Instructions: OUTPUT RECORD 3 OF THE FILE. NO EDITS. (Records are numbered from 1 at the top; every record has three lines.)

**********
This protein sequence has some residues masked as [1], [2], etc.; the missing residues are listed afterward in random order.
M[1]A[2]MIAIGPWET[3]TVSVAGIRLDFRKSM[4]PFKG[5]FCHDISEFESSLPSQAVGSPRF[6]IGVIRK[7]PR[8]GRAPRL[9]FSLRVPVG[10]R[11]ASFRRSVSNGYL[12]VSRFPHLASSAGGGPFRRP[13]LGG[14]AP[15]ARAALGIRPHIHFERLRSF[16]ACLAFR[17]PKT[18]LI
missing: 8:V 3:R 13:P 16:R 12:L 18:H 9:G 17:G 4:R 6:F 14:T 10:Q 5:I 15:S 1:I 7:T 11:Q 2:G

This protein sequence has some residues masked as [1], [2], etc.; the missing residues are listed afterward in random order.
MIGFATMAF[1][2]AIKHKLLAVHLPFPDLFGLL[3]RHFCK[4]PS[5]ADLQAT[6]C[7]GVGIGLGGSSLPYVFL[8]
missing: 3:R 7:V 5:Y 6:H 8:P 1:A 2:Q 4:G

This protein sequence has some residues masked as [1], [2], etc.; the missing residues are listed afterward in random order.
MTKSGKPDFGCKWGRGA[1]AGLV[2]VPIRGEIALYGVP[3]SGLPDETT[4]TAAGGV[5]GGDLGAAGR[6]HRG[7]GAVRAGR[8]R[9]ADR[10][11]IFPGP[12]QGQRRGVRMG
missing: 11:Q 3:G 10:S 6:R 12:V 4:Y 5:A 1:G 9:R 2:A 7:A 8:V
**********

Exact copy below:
This protein sequence has some residues masked as [1], [2], etc.; the missing residues are listed afterward in random order.
MTKSGKPDFGCKWGRGA[1]AGLV[2]VPIRGEIALYGVP[3]SGLPDETT[4]TAAGGV[5]GGDLGAAGR[6]HRG[7]GAVRAGR[8]R[9]ADR[10][11]IFPGP[12]QGQRRGVRMG
missing: 11:Q 3:G 10:S 6:R 12:V 4:Y 5:A 1:G 9:R 2:A 7:A 8:V